Snow safety: sorting out your priorities

Snow safety: sorting out your priorities

Jordyn Hronec , Staff Writer

“It was the best of times, it was the worst of times, it was the age of wisdom, it was the age of foolishness…”-Charles Dickens

‘Tis the season for snow drifts and icy roads! The salt truck and plow barrels down your street at 5 a.m., your dad (or you…maybe) is out shoveling the walk, and everything generally looks aesthetically pleasing. But what horrors could lie beneath the sparkly, white façade of this winter wonderland? Every student/employee/average Joe’s nightmare: being late.

Too often, I hear complaint upon complaint from students in the hallway. Because their bus was late, they couldn’t drive up the hill, the salt got all over their Uggs. I understand that your problems, your first-world-est of first-world problems, are very real. And I understand that you are feeling highly inconvenienced. But all of your wintertime struggles are really just solutions to what could potentially be far more pressing issues. Think about it.

So your bus was late today. Maybe you showed up a few minutes into first period. Maybe you missed out on some quality homeroom socialization. But this is all water under the bridge when you take a minute to understand why you were late, so just hear me out. You’re late because your bus driver was taking their good old time, but did you even stop to consider the fact that the roads are covered in ice? Icy roads and speedy busses do not make for a good mix, so that slow crawl to school was absolutely necessary. This sounds morbid, but the next time you complain about your laborious trek up the hill, think about how your slow speed was potentially life saving. And thank your bus driver for getting you here safely.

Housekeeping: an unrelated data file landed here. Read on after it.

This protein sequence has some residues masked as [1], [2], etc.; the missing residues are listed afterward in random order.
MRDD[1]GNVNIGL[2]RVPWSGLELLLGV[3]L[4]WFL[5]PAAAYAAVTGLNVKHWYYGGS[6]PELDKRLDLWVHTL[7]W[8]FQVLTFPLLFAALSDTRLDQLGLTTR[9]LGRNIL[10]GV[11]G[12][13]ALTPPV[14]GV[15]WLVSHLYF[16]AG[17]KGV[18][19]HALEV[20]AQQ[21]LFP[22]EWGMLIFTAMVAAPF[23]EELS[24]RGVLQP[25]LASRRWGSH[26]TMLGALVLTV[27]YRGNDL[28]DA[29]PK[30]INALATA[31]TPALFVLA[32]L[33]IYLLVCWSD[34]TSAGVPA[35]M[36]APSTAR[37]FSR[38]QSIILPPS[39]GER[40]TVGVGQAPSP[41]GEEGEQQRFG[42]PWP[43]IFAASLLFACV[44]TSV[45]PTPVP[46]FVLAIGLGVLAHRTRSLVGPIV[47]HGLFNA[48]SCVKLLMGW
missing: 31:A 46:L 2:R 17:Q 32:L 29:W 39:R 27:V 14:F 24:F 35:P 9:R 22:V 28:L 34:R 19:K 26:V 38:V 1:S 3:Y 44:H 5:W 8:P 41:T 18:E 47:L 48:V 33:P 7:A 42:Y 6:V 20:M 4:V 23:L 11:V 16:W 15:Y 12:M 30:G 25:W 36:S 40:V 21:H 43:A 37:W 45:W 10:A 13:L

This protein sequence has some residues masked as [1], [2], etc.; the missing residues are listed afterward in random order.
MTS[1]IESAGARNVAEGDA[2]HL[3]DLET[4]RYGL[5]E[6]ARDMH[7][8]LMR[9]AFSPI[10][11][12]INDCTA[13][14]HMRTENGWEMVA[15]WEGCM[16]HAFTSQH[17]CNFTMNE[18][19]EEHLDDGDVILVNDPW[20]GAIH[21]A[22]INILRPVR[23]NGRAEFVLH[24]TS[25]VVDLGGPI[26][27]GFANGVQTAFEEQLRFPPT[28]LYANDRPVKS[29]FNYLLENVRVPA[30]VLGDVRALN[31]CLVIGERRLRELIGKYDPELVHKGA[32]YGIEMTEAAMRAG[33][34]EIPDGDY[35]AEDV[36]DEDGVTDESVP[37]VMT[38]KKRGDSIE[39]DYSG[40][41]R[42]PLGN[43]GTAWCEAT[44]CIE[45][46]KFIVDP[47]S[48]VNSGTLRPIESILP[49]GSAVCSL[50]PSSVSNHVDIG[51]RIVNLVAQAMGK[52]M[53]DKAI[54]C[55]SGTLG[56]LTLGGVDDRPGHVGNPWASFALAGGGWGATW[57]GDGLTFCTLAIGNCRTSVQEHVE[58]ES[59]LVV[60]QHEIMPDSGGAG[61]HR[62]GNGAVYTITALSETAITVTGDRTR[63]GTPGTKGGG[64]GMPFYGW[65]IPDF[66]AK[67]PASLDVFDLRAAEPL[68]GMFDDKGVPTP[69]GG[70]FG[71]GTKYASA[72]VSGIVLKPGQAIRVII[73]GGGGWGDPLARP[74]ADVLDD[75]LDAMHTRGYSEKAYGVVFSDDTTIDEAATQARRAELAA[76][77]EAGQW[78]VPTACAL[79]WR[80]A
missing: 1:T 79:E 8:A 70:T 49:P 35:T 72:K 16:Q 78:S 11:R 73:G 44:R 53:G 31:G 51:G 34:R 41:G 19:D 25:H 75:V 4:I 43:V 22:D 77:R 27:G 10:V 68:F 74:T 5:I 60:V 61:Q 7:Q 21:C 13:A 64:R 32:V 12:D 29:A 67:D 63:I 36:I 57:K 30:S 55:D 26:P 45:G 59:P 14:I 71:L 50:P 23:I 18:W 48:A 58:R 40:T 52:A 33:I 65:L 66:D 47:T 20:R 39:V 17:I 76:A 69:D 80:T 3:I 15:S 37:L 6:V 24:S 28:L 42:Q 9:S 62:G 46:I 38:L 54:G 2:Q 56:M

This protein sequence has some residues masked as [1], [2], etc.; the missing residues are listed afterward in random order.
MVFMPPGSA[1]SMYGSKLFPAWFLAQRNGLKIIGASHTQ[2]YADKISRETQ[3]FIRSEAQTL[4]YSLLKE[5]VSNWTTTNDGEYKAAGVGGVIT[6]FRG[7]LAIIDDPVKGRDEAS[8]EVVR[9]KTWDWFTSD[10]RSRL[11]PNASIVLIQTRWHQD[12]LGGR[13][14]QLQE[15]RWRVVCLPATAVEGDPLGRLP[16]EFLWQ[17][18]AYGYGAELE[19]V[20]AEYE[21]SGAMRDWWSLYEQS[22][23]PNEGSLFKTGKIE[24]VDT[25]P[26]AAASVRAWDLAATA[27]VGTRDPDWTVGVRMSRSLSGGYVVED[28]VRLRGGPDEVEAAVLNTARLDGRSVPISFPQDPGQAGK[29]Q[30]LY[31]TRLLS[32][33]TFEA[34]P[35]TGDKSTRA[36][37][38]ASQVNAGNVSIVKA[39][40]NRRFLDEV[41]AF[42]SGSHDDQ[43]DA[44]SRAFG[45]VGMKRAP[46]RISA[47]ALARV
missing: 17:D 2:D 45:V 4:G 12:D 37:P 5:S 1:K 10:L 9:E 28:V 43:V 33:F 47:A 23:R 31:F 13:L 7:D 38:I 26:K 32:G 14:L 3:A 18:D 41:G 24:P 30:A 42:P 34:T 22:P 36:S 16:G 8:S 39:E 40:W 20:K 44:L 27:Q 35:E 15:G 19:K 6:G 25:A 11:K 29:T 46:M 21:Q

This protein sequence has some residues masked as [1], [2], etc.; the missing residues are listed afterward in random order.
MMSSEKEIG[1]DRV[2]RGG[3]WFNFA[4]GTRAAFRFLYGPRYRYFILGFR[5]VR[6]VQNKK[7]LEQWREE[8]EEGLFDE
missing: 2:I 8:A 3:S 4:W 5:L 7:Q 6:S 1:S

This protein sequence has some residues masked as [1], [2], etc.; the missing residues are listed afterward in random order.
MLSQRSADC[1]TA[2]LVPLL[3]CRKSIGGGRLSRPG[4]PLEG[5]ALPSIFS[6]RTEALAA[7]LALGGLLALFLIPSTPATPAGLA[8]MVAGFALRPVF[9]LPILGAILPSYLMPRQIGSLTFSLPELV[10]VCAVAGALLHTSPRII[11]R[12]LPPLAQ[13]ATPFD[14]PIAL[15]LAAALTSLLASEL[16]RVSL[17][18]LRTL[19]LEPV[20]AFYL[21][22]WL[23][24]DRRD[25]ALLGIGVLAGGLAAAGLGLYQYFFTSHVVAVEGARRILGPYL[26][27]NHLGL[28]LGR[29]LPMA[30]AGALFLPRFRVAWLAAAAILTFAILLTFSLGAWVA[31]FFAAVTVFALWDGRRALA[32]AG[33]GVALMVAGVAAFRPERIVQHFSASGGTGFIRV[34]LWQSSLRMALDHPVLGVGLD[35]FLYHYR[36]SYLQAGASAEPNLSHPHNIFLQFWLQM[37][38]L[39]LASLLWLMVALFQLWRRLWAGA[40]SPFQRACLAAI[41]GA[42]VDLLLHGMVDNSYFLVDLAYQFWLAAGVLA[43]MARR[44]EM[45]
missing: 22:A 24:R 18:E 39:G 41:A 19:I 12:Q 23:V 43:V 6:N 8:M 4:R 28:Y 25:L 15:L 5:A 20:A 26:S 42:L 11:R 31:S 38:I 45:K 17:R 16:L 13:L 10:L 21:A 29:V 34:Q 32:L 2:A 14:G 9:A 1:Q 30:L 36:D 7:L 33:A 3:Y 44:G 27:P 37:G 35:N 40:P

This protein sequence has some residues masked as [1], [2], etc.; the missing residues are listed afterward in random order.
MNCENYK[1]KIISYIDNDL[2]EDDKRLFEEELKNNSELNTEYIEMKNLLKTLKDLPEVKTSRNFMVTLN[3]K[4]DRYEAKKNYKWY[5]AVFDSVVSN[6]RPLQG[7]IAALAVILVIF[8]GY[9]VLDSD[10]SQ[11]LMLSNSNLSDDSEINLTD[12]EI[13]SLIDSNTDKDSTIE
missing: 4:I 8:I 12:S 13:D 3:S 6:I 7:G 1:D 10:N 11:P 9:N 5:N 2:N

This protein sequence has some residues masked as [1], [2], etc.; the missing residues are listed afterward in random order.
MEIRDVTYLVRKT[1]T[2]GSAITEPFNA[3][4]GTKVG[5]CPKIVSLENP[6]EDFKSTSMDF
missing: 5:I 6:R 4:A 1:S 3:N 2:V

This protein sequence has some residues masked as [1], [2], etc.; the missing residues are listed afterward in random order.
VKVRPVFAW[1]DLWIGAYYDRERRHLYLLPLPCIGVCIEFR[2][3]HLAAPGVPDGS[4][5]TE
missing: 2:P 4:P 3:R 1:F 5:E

It was difficult getting to school today, wasn’t it? Are you going to complain about it and let that pre-7 a.m. struggle make your day go sour? No, you have to move on. Because this time, it wasn’t a bus driver keeping you safe. You kept yourself safe by being careful, by driving slowly. Icy roads are unavoidable, yeah, nature happens. Don’t let it affect your emotions too harshly.

Your boots! Oh no! Covered in salt stains and all wet from the snow. Sadly, this is also a necessary evil. The salt on the roads is crucial, and may help to alleviate main winter issues one and two (see above). And snow is real. Snow is there. Snow is wet. You spent all of December wishing for a white Christmas, and sure it’s a little late, but better late than never, right? Besides, water evaporates. Your boots will dry. And the salt stains can be easily removed with a little bit of good old soap and water.

Okay, okay. I do have one wintertime complaint, but it’s completely valid, I assure you. For whatever reason, as soon as the temperature begins to drop, everybody’s Snapchat stories include a selfie with the temperature filter overtop. Yes, I understand that it’s nine degrees outside. No, I don’t need seven different people to let me know. I already hit that handy-dandy drop-down news menu and checked the weather.

Another valid complaint, and this pertains specifically to the underclassmen, is having to carry your coat around all day. I sympathize with you guys, I mean, you have to make the journey all the way up to the third floor to get to your locker. And tucking your coat away for the day and retrieving it without missing your bus can be an impossible feat. So upperclassmen, next time you see your younger pals dragging their winter coat through the halls, cut ‘em some slack. It’s either hauling your coat around or freezing to death out there.

Yes friends, the winter can be a wonderful time. Full of merriment and the occasional blessing of a snow day…life could be worse. But it’s also a dangerous time, a period in which Mother Nature tests our coping abilities, every single year. So remember to sort out your priorities, and before you complain, take a minute to think. Is this a real annoyance, or is it simply a side-effect of a very necessary safety measurement? Explain before you complain, people. Spring will be here before you know it.